Global parcel delivery giant DHL Express placed its first order for electric cargo jets, becoming an early airline adopter of alternative propulsion systems that address broader sustainability concerns while supporting e-commerce deliveries.

The aircraft  appear well suited for the on-demand, e-commerce environment where small, frequent batch deliveries are required.

The express division of logistics conglomerate Deutsche Post DHL (DXE: DPW) on Tuesday announced a deal with Eviation, based near Seattle, for 12 eCargo planes and plans to create an electric air delivery network. It expects to take delivery of the aircraft in 2024.

Eviation is developing its electric jet, called Alice, for both passenger and cargo configurations. Alice can be flown by a single pilot and carry 2,600 pounds. It will require 30 minutes or less to charge per flight hour and have a maximum range of 440 nautical miles, according to the company. 

DHL said the battery-powered aircraft is ideal for feeder routes and requires less investment in station infrastructure. The Alice can be charged during loading and unloading, ensuring quick turnaround times that maintain DHL Express’ tight schedules. Company officials say the aircraft will be used in its middle-mile U.S. network, replacing some similar-size planes that currently connect large air hubs and regional markets.

“With Alice’s range and capacity, this is a fantastic sustainable solution for our global network. Our aspiration is to make a substantial contribution in reducing our carbon footprint, and these advancements in fleet and technology will go a long way in achieving further carbon reductions,” said Travis Cobb, DHL’s executive vice president of global network operations and aviation, in a statement.

In May, UPS (NYSE: UPS) said it would take delivery of 10 vertical-takeoff electric aircraft made by Beta Technologies, with an option to purchase up to 150 units. Beta’s aircraft are rated for 1,400-pound cargo capacity. UPS plans to use the aircraft in smaller communities currently served by small, fixed-wing aircraft. The aircraft are expected to have a range of up to 250 miles and a cruising speed of 170 mph. Beta is designing the planes to ultimately fly autonomously.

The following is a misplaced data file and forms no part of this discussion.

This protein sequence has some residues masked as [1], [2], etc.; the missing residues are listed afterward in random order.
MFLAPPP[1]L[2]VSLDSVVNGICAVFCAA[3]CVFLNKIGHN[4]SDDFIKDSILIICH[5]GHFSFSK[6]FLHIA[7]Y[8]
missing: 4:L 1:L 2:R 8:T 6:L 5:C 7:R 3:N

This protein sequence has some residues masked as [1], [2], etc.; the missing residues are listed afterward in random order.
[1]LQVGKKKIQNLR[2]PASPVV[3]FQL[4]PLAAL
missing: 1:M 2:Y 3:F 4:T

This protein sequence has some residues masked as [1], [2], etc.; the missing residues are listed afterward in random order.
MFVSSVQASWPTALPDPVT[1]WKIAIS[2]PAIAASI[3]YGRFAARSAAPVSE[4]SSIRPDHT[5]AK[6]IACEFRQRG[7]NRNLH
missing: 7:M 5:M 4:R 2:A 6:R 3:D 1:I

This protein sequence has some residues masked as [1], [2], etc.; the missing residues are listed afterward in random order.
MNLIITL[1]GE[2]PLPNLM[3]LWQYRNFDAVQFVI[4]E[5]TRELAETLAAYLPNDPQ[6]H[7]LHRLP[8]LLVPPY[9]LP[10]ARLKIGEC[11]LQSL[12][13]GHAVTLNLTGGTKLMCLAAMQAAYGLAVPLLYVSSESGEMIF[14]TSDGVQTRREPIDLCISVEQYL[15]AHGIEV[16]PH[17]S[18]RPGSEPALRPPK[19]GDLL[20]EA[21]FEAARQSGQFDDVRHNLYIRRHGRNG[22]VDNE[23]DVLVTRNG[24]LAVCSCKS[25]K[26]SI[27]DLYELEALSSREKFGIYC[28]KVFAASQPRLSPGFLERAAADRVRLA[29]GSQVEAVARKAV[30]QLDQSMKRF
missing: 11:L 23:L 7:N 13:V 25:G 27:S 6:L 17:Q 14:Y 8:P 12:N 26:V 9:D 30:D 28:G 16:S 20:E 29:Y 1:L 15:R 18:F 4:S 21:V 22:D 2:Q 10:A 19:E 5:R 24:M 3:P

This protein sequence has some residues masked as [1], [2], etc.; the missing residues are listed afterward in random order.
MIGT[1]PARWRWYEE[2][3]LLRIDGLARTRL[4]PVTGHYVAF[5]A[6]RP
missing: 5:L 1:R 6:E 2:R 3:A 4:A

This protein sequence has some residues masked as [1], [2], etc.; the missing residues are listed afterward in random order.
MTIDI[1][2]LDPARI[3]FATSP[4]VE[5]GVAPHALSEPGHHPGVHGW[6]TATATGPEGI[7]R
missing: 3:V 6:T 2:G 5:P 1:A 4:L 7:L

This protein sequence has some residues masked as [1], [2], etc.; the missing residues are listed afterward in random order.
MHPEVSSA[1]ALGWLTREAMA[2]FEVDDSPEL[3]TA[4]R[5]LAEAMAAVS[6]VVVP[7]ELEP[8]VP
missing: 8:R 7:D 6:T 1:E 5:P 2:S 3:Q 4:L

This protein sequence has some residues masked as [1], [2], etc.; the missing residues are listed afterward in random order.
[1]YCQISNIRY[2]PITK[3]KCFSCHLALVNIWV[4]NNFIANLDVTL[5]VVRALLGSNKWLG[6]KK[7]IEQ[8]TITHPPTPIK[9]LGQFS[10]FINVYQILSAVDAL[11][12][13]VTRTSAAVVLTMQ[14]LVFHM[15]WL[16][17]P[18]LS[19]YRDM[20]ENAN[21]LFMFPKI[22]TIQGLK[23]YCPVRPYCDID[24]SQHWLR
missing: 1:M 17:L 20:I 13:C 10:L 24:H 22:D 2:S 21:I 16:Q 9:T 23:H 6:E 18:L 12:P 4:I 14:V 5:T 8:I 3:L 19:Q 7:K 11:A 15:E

FedEx (NYSE: FDX) is also pursuing electrification for its delivery fleets, but it has not revealed what those plans are for aircraft.

Fixed-wing aircraft can carry larger payloads than vertical takeoff aircraft and don’t require new regulations. 

Last month, United Airlines (NASDAQ: UAL) invested in electric aircraft startup Heart Aerospace, which is developing a 19-seat electric aircraft with the potential to fly up to 250 miles. The companies say that could happen by the end of the decade.

Whether DHL receives the all-electric aircraft in 2024 is an open question. Eviation said it will conduct its first test flight with the all-electric aircraft this year. Airline industry executives said it will be a long time before small electric planes can travel long distances with people, but express carriers are betting the technology is a good fit for short-haul shuttle runs that could replace trucks and help enable same-day delivery service.

The Eviation aircraft are part of a companywide initiative to electrify all modes of transport. Earlier this year, Deutsche Post issued its sustainability road map, which includes the investment of $7.8 billion by 2030 in measures to reduce CO2 emissions. The funds will be targeted to electrification of last-mile delivery fleets, including electric-assist cargo bicycles, sustainable aviation fuels and climate-neutral buildings. 

DHL is utilizing many new avenues to expand its express parcel and logistics distribution networks to meet customer expectations for next-day and same-day delivery. It recently inked a deal with Bulgarian fixed-wing drone developer Dronamics to provide middle-mile delivery service in Europe and has hired a passenger airline to operate cargo aircraft in its air cargo network.

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